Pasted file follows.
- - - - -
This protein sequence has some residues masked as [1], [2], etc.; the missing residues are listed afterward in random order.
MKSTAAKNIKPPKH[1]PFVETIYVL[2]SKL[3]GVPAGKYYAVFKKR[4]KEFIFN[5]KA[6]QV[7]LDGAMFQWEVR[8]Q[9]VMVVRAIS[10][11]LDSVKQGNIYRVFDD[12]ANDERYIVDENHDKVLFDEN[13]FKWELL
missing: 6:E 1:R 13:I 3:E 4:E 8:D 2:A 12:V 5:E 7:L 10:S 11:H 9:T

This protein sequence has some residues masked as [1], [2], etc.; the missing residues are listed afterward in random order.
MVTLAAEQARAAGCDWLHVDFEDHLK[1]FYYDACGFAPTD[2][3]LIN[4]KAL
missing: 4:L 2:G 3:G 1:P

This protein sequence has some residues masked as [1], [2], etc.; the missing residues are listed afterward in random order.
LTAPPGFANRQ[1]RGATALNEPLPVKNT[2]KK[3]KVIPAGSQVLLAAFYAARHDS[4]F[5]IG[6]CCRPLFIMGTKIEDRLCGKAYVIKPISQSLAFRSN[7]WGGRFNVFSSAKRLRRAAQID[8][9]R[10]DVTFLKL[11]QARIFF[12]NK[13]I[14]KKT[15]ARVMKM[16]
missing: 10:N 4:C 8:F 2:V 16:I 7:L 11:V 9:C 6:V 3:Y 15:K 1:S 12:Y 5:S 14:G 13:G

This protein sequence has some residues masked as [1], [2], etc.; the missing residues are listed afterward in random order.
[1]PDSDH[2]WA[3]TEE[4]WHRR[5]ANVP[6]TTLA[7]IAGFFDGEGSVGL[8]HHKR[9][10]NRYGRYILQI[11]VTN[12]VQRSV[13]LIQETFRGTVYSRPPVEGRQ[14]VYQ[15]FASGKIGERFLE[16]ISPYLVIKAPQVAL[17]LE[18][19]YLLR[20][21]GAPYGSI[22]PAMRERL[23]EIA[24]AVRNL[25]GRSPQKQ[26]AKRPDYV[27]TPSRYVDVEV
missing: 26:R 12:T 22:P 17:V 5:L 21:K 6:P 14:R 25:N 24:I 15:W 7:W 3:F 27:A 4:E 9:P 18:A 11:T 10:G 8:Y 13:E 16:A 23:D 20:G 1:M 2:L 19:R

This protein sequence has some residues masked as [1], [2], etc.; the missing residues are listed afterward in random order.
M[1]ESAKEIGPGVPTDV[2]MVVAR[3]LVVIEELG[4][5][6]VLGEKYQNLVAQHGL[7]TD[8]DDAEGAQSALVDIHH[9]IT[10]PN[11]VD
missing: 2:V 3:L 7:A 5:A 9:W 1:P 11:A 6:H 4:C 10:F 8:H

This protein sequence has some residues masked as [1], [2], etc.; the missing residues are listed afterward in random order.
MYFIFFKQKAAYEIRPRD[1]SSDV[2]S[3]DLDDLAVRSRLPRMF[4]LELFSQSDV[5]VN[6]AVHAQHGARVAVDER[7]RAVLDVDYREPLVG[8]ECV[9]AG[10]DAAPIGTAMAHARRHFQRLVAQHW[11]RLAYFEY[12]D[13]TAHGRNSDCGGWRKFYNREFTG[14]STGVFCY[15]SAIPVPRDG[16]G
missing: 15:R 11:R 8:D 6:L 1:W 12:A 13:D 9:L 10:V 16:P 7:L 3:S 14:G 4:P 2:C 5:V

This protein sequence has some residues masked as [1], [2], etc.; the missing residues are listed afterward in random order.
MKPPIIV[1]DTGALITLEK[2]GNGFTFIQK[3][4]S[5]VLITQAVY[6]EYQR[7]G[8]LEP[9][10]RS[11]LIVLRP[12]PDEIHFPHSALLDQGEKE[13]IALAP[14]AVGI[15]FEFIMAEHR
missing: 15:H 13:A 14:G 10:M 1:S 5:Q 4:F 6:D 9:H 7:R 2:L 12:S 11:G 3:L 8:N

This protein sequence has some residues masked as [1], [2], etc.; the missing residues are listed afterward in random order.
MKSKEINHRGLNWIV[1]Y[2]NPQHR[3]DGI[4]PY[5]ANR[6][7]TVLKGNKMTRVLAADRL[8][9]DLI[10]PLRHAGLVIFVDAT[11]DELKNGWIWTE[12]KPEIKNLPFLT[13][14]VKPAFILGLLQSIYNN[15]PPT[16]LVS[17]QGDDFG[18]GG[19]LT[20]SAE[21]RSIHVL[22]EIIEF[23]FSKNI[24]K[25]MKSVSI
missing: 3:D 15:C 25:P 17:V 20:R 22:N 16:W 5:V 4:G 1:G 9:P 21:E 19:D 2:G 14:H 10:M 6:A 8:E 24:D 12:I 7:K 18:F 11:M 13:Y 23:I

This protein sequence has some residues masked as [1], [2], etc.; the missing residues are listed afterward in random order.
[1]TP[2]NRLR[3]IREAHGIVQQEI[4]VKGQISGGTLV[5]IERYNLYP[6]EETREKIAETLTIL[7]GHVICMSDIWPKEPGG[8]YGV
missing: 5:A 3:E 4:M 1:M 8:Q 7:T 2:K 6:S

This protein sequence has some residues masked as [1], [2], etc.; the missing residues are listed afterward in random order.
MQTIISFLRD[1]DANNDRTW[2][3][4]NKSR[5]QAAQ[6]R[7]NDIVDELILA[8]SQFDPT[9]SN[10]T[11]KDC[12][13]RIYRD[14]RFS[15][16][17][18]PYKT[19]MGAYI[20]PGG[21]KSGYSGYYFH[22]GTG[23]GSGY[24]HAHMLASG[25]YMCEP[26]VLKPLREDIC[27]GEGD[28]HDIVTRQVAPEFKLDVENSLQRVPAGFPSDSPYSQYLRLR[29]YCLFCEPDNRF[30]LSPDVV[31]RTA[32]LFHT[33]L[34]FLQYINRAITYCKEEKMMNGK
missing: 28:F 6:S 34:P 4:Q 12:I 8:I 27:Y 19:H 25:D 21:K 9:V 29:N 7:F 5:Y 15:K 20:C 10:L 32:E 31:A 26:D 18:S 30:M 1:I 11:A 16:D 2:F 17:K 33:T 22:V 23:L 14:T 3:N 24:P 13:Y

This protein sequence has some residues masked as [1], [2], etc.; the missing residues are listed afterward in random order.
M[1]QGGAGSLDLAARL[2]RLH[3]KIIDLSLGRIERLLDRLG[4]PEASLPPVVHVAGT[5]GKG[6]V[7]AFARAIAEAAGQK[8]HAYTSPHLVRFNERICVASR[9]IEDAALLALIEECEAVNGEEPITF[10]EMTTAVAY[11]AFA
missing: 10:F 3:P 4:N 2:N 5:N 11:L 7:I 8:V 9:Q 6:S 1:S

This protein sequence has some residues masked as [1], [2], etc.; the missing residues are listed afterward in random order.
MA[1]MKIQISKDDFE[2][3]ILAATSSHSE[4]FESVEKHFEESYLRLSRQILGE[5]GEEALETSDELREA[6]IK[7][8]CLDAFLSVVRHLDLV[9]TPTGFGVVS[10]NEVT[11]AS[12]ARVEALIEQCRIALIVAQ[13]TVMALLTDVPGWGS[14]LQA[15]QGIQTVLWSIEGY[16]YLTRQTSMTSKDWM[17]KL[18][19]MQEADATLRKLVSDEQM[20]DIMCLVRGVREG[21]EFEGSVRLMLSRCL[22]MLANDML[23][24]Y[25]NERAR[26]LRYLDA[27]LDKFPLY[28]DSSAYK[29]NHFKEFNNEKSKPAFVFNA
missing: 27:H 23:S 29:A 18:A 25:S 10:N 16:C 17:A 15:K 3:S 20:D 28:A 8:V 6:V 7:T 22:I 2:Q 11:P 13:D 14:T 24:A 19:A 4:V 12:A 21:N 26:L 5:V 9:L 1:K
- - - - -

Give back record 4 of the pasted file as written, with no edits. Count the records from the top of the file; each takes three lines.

This protein sequence has some residues masked as [1], [2], etc.; the missing residues are listed afterward in random order.
[1]PDSDH[2]WA[3]TEE[4]WHRR[5]ANVP[6]TTLA[7]IAGFFDGEGSVGL[8]HHKR[9][10]NRYGRYILQI[11]VTN[12]VQRSV[13]LIQETFRGTVYSRPPVEGRQ[14]VYQ[15]FASGKIGERFLE[16]ISPYLVIKAPQVAL[17]LE[18][19]YLLR[20][21]GAPYGSI[22]PAMRERL[23]EIA[24]AVRNL[25]GRSPQKQ[26]AKRPDYV[27]TPSRYVDVEV
missing: 26:R 12:T 22:P 17:V 5:L 21:K 6:P 14:R 25:N 24:I 15:W 7:W 3:F 27:A 4:E 9:P 18:A 11:T 10:G 8:Y 13:E 16:A 23:D 20:G 1:M 2:L 19:R